BOISE – Five of six North Idaho senators opposed requiring Idaho women to undergo an ultrasound before having an abortion, but the proposal passed the Senate 23-12 Monday after an emotional 90-minute debate.
State Sen. Diane Bilyeu, D-Pocatello, said, “You know, fellow senators, as a woman, and as a person of faith, this bill makes me want to cry. I want an end to abortion as well as all of you do, and I am totally opposed to abortion except in the case of rape, incest or the life of the mother. But I find this bill to be intrusive into my faith and it is punitive as a woman.”
Five Republicans joined all seven of the Senate’s Democrats in an unsuccessful effort to defeat the measure, Senate Bill 1387. It now moves to a House committee, where it’s also expected to pass.
“I believe that it gives the unborn one more chance to make the case that they should live,” said state Sen. Steve Vick, R-Dalton Gardens, who supported the legislation. “And to me that overrides the other concerns that I might have about this bill.”
Supporters are arranging live ultrasound demonstrations for lawmakers.
State Sen. Sheryl Nuxoll, R-Cottonwood, a co-sponsor of the bill, said late Monday that a Boise-area crisis pregnancy center will conduct ultrasounds on three pregnant women Wednesday in a state Capitol hearing room.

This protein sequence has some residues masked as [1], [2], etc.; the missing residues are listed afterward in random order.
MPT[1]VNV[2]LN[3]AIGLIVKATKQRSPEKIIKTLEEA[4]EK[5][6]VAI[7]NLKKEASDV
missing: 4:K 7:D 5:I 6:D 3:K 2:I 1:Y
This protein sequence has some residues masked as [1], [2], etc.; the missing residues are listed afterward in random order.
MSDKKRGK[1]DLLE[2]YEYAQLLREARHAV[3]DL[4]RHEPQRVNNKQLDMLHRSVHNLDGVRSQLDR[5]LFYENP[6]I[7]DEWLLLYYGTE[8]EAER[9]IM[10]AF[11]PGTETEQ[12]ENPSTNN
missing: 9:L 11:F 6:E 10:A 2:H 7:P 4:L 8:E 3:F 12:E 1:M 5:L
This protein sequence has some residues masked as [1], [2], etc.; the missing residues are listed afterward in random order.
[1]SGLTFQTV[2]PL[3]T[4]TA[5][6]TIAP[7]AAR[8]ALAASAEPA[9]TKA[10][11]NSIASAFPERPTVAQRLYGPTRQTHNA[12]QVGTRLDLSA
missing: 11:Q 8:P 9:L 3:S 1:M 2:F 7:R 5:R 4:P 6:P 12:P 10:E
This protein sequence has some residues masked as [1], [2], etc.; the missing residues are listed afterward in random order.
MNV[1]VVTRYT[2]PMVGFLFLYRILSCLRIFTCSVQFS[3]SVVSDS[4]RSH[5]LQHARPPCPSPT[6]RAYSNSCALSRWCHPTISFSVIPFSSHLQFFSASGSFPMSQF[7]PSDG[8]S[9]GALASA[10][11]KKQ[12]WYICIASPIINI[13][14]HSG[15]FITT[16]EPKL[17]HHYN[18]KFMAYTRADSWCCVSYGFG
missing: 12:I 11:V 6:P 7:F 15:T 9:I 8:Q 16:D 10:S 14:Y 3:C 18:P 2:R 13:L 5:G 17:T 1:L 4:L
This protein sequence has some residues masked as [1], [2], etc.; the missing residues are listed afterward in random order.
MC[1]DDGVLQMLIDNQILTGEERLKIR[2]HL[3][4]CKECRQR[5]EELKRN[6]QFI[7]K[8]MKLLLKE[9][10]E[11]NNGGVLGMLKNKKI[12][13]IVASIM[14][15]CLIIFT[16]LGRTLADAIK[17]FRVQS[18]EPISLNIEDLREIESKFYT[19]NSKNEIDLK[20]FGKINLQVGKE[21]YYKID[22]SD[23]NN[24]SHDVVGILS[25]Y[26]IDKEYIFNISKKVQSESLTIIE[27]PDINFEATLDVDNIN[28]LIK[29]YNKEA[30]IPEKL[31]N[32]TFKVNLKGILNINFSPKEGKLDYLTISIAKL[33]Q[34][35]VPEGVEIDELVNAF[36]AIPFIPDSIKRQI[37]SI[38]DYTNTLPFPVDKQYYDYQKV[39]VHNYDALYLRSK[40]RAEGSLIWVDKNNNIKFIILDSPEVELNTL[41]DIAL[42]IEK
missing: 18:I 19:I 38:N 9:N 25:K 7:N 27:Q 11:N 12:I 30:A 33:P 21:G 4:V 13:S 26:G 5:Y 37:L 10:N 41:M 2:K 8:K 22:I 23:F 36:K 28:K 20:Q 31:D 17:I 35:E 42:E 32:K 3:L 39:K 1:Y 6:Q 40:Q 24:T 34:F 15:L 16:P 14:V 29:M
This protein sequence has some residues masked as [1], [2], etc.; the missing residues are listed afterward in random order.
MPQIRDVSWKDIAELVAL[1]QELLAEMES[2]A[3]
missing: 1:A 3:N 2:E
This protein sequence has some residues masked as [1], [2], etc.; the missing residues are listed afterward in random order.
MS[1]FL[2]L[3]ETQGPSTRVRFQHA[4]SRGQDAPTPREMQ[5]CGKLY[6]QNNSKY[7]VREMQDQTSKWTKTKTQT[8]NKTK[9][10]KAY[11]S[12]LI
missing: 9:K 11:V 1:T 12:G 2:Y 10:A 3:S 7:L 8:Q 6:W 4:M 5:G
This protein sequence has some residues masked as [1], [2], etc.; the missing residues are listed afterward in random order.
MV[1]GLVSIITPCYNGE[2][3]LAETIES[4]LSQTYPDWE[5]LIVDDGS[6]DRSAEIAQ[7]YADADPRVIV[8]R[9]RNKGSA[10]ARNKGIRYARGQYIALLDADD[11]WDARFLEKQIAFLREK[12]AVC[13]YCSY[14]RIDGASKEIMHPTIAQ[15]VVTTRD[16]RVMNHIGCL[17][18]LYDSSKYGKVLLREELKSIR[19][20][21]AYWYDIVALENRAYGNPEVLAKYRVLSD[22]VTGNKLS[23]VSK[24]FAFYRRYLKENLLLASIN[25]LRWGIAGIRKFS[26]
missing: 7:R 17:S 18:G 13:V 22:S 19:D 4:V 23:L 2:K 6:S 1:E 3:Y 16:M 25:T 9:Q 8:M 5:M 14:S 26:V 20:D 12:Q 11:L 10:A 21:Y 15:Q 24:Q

During the Senate debate, the measure drew unexpected opposition but too little to overcome its overwhelming GOP support.
State Sen. Jim Hammond, R-Coeur d’Alene, told colleagues, “I hope this bill isn’t just another litmus test to prove that you’re truly a conservative. There seems to be a presumption that a woman considering abortion is uninformed and needs government guidance. … But I would submit that rather than government guidance, their guidance should come from their physician and their family and their clergy.”
State Sen. Shawn Keough, R-Sandpoint, said her GOP primary challenger has made the bill her No. 1 issue. Keough said she’s strongly pro-life, but doesn’t believe the state should mandate a medical procedure. “We have our opinions and we have our feelings, but we’re not doctors,” Keough said. “What place do we as a government have in that room with that patient and with that doctor?”
Opponents also noted that the bill would require rape or incest victims seeking abortions to undergo an ultrasound, at their own expense.
Senate Assistant Majority Leader Chuck Winder, R-Meridian, told the Senate, “I believe the state does have an interest in the life of the unborn. That’s what the debate’s about. Does it add cost? Yes, it does. I would just ask you to consider the pricelessness of the unborn.”
Winder said he rewrote the bill to take out specific references to an invasive trans-vaginal ultrasound procedure, but opponents said the bill still effectively requires that procedure by requiring recording of fetal heartbeat and other information that, early in pregnancy, can’t be produced through traditional abdominal ultrasounds.
State Sen. John Goedde, R-Coeur d’Alene, said that’s what persuaded him to oppose the bill. “I think it’s more intrusive than what’s been represented,” he said.
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